EnBW CEO fears offshore 'collapse'

Frank Mastiaux, the chief executive of Germany’s third-largest utility EnBW, fears a collapse of the country's offshore wind expansion if the incoming government pushes through with a planned cut in its target.

Environment minister Peter Altmaier and Hannelore Kraft, the representative of the Social Democrats (SPD) in current energy coalition talks, over the past weekend had agreed on steep cuts to support for onshore wind, and on lowering the country’s 2020 offshore wind target to 6.5GW from 10GW the outgoing government had still aimed for.

For 2030, Altmaier and Kraft said they want to lower Germany’s target to 15GW, down from 25GW.

The cuts will “very likely result in a collapse of the appropriate expansion efforts”, Mastiaux told Altmaier and Kraft in a letter, an EnBW press official confirmed to Recharge.

EnBW in August has begun the “hot phase” of construction at its 288MW Baltic 2 offshore wind project, starting to install 80 subsea foundations. The utility already operates the 48MW Baltic 1 offshore wind park that has been supplying power to the German grid since 2011.

But the utility late last year put a final investment decision (FID) of over €1.5bn ($2bn) for its 500MW Hohe See wind project in the German North Sea on hold. As reason, the company cited among other things regulatory uncertainty, which hardly has become less given the cutting plans of the incoming administration.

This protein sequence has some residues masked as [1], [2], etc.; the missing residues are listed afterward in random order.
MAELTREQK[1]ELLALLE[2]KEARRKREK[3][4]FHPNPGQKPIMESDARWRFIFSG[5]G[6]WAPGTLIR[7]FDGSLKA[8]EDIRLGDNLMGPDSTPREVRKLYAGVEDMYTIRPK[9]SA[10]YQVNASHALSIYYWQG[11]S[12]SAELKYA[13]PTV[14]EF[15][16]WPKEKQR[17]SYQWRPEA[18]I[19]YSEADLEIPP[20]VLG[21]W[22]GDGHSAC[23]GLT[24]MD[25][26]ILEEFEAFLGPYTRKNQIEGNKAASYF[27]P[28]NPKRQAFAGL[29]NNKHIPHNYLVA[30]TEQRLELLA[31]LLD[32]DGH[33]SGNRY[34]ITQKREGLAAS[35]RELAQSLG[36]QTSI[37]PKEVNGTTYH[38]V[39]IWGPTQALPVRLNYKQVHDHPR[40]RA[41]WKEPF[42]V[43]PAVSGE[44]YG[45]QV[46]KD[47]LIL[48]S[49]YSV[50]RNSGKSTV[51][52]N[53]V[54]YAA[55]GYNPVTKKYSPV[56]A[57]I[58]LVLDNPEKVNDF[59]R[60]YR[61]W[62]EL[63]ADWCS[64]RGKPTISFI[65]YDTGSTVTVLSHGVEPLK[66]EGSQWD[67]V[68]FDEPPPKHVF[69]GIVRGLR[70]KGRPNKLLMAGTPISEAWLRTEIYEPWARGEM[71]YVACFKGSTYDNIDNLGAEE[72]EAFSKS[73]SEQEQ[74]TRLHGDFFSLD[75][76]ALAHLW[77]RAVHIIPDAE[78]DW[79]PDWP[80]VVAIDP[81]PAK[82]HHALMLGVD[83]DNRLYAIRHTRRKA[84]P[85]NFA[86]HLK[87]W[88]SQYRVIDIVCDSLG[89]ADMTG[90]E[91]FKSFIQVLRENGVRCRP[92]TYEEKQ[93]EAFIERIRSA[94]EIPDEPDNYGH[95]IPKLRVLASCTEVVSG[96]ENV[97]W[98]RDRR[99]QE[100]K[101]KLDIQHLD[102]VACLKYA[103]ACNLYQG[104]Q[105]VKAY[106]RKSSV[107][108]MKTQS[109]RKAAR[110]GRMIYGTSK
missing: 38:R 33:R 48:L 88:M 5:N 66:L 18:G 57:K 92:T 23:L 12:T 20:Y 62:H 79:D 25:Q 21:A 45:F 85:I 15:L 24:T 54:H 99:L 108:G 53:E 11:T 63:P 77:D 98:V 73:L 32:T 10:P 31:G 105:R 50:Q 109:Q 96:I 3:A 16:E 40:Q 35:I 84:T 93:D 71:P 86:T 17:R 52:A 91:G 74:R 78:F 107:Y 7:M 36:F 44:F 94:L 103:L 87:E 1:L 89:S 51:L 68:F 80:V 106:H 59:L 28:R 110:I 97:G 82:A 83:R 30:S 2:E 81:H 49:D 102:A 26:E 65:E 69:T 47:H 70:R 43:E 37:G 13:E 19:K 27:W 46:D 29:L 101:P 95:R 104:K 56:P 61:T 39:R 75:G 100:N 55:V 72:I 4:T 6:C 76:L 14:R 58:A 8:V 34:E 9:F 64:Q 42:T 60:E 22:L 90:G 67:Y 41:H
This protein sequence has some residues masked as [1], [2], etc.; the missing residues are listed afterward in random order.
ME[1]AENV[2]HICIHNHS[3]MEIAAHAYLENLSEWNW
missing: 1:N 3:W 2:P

In order to make FID’s possible again for projects off Germany’s coast, offshore wind groups are lobbying the coalition talks to extend Germany’s “compression model” for offshore wind feed-in tariffs (FITs).

Under the model, wind farm operators can opt to receive a higher FIT of €0.19 ($0.26) per kilowatt hour during the first eight years of operation, before reverting to a lower-than-normal FIT of only €0.035 per kWh for the following 12 years.

But it currently is only available for projects that are grid-connected by the end of 2017, a deadline that is difficult to reach for projects that only now may receive a FID.